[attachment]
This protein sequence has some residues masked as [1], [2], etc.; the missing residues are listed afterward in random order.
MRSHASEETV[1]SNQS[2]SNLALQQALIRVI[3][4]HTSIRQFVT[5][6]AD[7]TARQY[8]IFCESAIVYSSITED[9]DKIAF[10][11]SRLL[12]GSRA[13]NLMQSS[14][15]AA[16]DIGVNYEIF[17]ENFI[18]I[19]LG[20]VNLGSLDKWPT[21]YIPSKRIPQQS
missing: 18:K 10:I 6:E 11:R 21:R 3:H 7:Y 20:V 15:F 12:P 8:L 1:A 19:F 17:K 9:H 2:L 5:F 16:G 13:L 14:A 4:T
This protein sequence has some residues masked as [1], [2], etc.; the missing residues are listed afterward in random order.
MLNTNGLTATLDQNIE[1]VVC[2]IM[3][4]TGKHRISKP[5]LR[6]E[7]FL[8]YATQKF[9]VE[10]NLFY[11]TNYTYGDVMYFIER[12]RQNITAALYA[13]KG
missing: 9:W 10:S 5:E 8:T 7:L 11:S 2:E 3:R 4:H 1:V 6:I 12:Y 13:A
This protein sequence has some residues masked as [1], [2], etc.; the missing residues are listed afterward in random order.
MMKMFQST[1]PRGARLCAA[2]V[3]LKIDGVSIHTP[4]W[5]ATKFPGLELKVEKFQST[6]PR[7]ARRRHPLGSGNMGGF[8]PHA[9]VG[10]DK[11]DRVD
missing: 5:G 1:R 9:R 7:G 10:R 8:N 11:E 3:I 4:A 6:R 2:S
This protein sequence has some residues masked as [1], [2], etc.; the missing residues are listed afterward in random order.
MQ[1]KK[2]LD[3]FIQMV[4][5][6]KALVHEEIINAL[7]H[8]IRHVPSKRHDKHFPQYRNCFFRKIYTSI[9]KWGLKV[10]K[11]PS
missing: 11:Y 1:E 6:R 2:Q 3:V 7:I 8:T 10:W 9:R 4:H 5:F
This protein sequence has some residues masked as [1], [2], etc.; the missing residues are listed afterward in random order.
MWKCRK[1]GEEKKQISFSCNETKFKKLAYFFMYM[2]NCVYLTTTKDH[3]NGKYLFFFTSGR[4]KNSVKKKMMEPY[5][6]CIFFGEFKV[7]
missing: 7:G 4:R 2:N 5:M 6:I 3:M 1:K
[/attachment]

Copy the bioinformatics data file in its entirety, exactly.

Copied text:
This protein sequence has some residues masked as [1], [2], etc.; the missing residues are listed afterward in random order.
MRSHASEETV[1]SNQS[2]SNLALQQALIRVI[3][4]HTSIRQFVT[5][6]AD[7]TARQY[8]IFCESAIVYSSITED[9]DKIAF[10][11]SRLL[12]GSRA[13]NLMQSS[14][15]AA[16]DIGVNYEIF[17]ENFI[18]I[19]LG[20]VNLGSLDKWPT[21]YIPSKRIPQQS
missing: 18:K 10:I 6:E 11:R 21:R 3:H 7:Y 20:V 15:F 12:P 8:L 1:A 19:F 17:K 9:H 2:L 5:F 16:G 13:L 14:A 4:T
This protein sequence has some residues masked as [1], [2], etc.; the missing residues are listed afterward in random order.
MLNTNGLTATLDQNIE[1]VVC[2]IM[3][4]TGKHRISKP[5]LR[6]E[7]FL[8]YATQKF[9]VE[10]NLFY[11]TNYTYGDVMYFIER[12]RQNITAALYA[13]KG
missing: 9:W 10:S 5:E 8:T 7:L 11:S 2:E 3:R 4:H 1:V 6:I 12:Y 13:A
This protein sequence has some residues masked as [1], [2], etc.; the missing residues are listed afterward in random order.
MMKMFQST[1]PRGARLCAA[2]V[3]LKIDGVSIHTP[4]W[5]ATKFPGLELKVEKFQST[6]PR[7]ARRRHPLGSGNMGGF[8]PHA[9]VG[10]DK[11]DRVD
missing: 5:G 1:R 9:R 7:G 10:R 8:N 11:E 3:I 4:A 6:R 2:S
This protein sequence has some residues masked as [1], [2], etc.; the missing residues are listed afterward in random order.
MQ[1]KK[2]LD[3]FIQMV[4][5][6]KALVHEEIINAL[7]H[8]IRHVPSKRHDKHFPQYRNCFFRKIYTSI[9]KWGLKV[10]K[11]PS
missing: 11:Y 1:E 6:R 2:Q 3:V 7:I 8:T 10:W 9:R 4:H 5:F
This protein sequence has some residues masked as [1], [2], etc.; the missing residues are listed afterward in random order.
MWKCRK[1]GEEKKQISFSCNETKFKKLAYFFMYM[2]NCVYLTTTKDH[3]NGKYLFFFTSGR[4]KNSVKKKMMEPY[5][6]CIFFGEFKV[7]
missing: 7:G 4:R 2:N 5:M 6:I 3:M 1:K